Which cereals are best suited for children's breakfast

Which cereals are best suited for children's breakfast

Breakfast cereals have become a classic today, being an alternative widely used in all ages, however, these cereals are something relatively new, since their appearance dates from approximately the beginning of the 19th century.

What are the most recommended cereals for children's breakfast?

Obviously, and like most discoveries, it came about by chance when John Harvey Kellogg forgot boiled corn on his counter to find it hardened in the morning. It occurred to him, in order to consume it, crush it with a rolling pin and toast it, getting the first 'cornflake'.

The original idea was that this cereal-based breakfast would become an alternative to the highly protein and fatty breakfasts commonly consumed, such as scrambled eggs or bacon that were consumed in times past. That cornflake (from the English cornflake) has now given rise to different types of cereals, some healthier than others.

- Whole grain flakes They are the simplest and healthiest way to process whole grains. Its production consists of four phases, in line with the process that Kellogg came to discover in the first instance, the cooking of the grain, its drying until it reaches the optimum degree of humidity, its pressing (stretching it with rollers) and a last step of drying or roasting the flakes.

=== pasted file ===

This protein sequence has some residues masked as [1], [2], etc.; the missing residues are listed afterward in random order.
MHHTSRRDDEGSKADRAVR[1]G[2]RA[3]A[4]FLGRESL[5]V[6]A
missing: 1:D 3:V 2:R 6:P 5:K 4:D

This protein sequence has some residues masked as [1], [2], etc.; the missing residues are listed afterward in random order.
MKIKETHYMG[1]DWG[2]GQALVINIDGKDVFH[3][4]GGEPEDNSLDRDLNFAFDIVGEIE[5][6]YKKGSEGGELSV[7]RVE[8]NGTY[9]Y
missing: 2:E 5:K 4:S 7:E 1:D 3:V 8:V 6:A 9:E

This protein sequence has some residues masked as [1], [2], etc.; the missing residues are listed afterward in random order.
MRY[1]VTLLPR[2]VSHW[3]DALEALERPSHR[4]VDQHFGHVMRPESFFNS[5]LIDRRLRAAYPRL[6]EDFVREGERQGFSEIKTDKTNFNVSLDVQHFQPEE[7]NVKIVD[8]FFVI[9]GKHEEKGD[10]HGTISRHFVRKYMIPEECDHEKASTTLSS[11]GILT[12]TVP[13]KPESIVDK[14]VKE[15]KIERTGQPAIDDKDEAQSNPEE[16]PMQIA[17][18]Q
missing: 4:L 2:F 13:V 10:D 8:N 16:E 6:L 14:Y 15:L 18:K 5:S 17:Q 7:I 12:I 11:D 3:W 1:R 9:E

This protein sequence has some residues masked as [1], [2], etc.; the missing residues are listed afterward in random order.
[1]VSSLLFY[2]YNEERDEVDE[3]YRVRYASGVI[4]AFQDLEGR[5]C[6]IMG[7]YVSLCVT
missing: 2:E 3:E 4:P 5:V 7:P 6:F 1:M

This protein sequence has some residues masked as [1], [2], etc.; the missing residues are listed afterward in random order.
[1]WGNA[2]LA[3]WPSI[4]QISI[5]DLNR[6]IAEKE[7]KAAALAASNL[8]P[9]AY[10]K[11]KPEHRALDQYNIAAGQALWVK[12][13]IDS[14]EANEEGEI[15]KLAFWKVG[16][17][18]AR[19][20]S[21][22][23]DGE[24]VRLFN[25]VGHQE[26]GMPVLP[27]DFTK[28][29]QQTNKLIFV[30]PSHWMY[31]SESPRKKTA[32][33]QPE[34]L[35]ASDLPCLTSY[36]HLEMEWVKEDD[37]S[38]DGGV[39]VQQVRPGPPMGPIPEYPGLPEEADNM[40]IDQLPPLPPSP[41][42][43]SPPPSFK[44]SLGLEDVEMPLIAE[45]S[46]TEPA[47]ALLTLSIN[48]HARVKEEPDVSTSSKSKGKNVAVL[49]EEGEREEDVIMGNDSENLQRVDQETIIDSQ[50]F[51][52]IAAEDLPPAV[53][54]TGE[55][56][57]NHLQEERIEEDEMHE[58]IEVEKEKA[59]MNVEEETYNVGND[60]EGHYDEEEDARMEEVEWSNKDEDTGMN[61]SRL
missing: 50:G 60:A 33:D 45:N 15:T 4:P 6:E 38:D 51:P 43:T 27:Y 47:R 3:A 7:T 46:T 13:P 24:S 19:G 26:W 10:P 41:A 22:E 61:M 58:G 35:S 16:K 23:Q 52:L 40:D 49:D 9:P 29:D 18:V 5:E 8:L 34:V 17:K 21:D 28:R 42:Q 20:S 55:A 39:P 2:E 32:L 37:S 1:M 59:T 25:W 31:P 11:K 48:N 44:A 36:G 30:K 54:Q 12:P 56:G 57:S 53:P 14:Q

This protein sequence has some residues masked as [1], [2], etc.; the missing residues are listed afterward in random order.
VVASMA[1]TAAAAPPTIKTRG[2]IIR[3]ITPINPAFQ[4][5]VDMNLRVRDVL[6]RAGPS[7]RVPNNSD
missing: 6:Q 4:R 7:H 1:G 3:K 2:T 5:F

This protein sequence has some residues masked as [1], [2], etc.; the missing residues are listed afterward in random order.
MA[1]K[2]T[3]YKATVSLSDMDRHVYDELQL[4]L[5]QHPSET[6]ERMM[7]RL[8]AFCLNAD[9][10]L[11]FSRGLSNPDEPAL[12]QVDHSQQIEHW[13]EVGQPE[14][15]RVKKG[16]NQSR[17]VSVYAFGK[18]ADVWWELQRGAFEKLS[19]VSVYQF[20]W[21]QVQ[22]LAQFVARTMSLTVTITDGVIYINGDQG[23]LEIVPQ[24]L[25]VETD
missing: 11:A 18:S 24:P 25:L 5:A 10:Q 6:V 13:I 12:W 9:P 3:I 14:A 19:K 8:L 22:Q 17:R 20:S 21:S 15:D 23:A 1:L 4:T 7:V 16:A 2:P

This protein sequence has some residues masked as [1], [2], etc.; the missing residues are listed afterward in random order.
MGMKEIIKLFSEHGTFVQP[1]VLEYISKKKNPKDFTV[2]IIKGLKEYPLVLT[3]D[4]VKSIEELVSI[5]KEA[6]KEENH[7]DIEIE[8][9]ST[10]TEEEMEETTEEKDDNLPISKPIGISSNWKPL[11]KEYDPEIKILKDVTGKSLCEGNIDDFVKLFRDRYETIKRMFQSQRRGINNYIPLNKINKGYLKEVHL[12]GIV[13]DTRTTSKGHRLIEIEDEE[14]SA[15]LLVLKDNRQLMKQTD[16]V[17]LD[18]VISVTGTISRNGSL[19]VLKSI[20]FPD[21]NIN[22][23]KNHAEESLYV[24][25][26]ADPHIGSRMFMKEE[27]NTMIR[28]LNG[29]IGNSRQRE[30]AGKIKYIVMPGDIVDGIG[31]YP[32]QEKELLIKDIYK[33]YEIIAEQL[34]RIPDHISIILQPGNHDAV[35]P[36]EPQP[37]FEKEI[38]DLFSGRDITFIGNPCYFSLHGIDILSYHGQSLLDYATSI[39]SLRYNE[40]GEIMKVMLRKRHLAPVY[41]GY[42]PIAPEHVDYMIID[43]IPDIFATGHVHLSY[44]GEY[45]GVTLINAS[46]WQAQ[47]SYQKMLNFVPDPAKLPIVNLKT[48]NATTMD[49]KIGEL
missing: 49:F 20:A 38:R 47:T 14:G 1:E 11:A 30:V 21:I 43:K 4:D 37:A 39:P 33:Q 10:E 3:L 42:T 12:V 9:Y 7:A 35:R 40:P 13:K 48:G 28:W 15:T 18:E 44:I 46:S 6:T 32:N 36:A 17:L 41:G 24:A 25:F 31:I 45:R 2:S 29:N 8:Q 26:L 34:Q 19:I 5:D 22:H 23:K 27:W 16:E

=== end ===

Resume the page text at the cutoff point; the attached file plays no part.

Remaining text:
Although this is the basic production process for all flakes, not all of them start from the same raw material (whole grains or refined flours) and some incorporate stages of sweetening, malting or chocolate.

- Also made with whole grains are the muesli and the porridge. The muesli can cost from whole grain flakes, dried fruits and nuts. It is usually consumed soaked with milk or yogurt, and fresh fruit can also be added. Porridge is usually made from whole oat grains and is usually consumed soaked in hot milk. The flakes can also be offered dry.

Whole wheat flakes, muesli or porridge are a good alternative in childhood as long as they do not have added sugar.

- The so-called cornflakes They are made with more or less refined corn flour, to which salt, sugar, malt and various extracts are usually added to give them flavor. Despite being tastier and crispier than whole wheat flakes, they have a high sugar content and, although they are normally enriched, a lower micronutrient content, since the refining of the flour produces a very high loss of nutrients.

- Puffed cereals like 'krispis'are made by blowing air under pressure into small pieces of dough formed from the refined flour of various grains mixed, for example, with sugar, honey or chocolate. They are very fluffy, light and crunchy.

In these cases, sugar or chocolate, in addition to the marketing that accompanies them, increases the attractiveness for children, but they should be avoided as they are much less healthy than the other options.

You can read more articles similar to Which cereals are best suited for children's breakfast, in the Infant Nutrition On-Site category.

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